Detroit Falls Below Industry's Fuel Economy Average. Again. Still.

Frank Williams
by Frank Williams

The EPA has just released its summary of the model year 2007 composite fuel economy ratings by manufacturer (or, in EPA-speak, "marketing group"). The average for all manufacturers was 20.2 mpg– no thanks to the SUV/truck-centric Big 2.8. Honda led the pack with an average of 22.9 mpg, squeaking by Toyota at 22.8 mpg. The other manufacturers slotting in above the industry average: Hyundai/Kia (22.7), VW (21.4), and Nissan (20.6). Falling below the average were GM (19.4), Ford (18.7) and DaimlerChrysler (18.3). GM has never managed to exceed the average, but they tied it three times, the last time in 1998 (20.1). Pre-Daimler Chrysler last placed above the average in 1984, bettering the 21.0 average by 0.1 mpg. Ford has never placed above the average; Toyota and Honda have never been below it. Click here for a graph showing a side-by-side comparison of the 2007 results.

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  • Zenith Zenith on Sep 28, 2007

    I think it's amazing that a Buick Enclave, with its more modern engine and transmission and engine and powertrain management systems, gets the same EPA mileage as the Rendezvous it replaces, despite its being a half-ton heavier. But just think of how much better those EPA numbers could have been had the mandate come down to Buick that the Rendezvous' replacement weigh not an ounce more than the Rendezvous. I like the looks of the Enclave. It looks more like a "real Buick" than anything Buick has offered in a long while. But why so heavy?

  • RobertSD RobertSD on Sep 28, 2007

    The truth is that Ford and GM sell far more pick-ups and have larger vehicles for sale than Toyota and Honda. That will naturally bring down your EPA ratings. It is what the consumers buy from the Big 2.5! But, no, I think we should ignore that and just call the Big 2.5 pigs. It always baffles me because somehow 2.2 million people want to buy pick-ups. If Ford didn't sell 800k, a competitor, say, Toyota, would come in and start to make up the slack which lowers the EPA estimates of Toyota. And as much as the segment is shrinking, it can't be that bad if Toyota was ready to put $2.5 billion on the table to get into the segment before they started offering $5-6k per truck to boost up weak sales. It's like criticizing Porche for falling below the industry average. It's not just that Ford and GM and Chrysler rely on larger trucks its that they are known for their trucks and have great loyalty in that segment. Even if Ford produced the same car mix as Toyota and sold near the numbers of cars, it would still be below Toyota in overall mgps because it has more larger vehicles and sells more larger vehicles like the F-series and E-series. When you compare across segments, the Big 2.5 aren't doing too badly. The GM pick-ups are by far the most efficient in their segment, much better than the Tundra. The Ford Taurus is rated 18/28 while the Camry clicks in at 19/28 and the Accord at 19/29, despite both cars being smaller. No SUV/CUV touches the MPGs of the Escape Hybrid. The new Focus is rated at 24/35 to the Civic's 25/36. The only thing that the Big 2.5 lack are hybrids in their cars (coming in 2008). Detroit doesn't lag because its inidividual cars are guzzlers but because of their fleet mix due to consumer demand, and consumers still demand the Explorer, the Express Van and the Ram. I recognize that the Big 2.5 trail in overall fleet mpgs, but let's be realistic why they do. I'm also the first to tell you that they can't keep their current product mix longer-term with higher fuel prices, but if you look at the products due out in even the next year or two, you see a drastic refocus on cars and efficient powertrains (at Ford alone you have the hybrid Fusion, the Fiesta, the new line of 4-cyl engines, the twin-force engines and DSG trannies and both GM and Ford have plug-in hybrid tests going on).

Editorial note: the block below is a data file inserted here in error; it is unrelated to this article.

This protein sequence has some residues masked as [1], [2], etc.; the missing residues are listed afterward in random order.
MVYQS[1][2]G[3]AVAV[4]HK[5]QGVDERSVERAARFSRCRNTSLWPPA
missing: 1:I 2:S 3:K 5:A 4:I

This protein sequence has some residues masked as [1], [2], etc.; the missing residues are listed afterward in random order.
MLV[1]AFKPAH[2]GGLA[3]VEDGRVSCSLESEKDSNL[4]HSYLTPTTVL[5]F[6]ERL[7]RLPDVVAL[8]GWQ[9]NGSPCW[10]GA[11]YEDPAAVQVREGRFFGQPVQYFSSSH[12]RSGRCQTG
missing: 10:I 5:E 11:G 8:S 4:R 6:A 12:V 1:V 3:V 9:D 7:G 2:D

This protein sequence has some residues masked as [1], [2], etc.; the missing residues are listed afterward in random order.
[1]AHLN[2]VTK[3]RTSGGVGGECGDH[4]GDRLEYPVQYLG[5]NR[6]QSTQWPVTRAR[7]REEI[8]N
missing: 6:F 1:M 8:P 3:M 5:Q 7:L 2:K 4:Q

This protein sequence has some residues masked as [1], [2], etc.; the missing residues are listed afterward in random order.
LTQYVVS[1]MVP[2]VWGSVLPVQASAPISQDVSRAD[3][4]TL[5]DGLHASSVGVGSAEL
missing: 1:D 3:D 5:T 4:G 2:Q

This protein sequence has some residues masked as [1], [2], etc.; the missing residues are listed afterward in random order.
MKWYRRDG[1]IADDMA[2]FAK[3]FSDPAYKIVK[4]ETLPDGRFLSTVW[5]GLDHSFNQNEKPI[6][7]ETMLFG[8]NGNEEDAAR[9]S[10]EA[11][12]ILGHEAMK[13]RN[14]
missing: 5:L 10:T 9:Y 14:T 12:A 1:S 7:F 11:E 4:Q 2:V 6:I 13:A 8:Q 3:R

• MgoBLUE MgoBLUE on Sep 28, 2007

    How does Honda only squeak by Toyota by 0.1mpg?! Honda doesn't produce an eight-cylinder engine! Meanwhile, Toyota puts them in the Landcruiser, Sequoia, GX, RX, LS, and GS430. WTF?! Don't say Prius! DON'T SAY PRIUS! NO WAY DOES THE PRIUS OFFSET THAT MANY V8's!

  • Tulsa_97sr5 Tulsa_97sr5 on Sep 28, 2007

    MgoBLUE - Toyota sells so many Corollas and Camrys that the bigger vehicles don't drag the average that far down. If they start selling 2 or 3 times as many Tundras over the next few years it will certainly move.